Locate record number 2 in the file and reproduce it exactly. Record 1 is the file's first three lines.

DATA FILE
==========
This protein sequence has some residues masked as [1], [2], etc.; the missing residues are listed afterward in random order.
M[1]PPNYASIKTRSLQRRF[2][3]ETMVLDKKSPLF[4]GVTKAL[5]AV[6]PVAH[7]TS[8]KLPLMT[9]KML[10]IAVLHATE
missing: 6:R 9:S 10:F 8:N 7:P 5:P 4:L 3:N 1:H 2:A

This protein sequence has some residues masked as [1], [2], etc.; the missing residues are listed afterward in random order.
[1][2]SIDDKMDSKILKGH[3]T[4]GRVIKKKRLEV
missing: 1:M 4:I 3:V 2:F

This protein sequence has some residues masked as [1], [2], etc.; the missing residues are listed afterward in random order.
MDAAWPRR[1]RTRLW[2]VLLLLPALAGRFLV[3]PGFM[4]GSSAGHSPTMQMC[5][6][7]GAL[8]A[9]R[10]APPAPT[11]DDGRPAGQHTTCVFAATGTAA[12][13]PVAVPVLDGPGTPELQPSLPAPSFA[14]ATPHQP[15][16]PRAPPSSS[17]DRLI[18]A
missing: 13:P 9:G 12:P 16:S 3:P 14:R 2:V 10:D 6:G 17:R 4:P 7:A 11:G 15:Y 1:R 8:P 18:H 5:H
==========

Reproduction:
This protein sequence has some residues masked as [1], [2], etc.; the missing residues are listed afterward in random order.
[1][2]SIDDKMDSKILKGH[3]T[4]GRVIKKKRLEV
missing: 1:M 4:I 3:V 2:F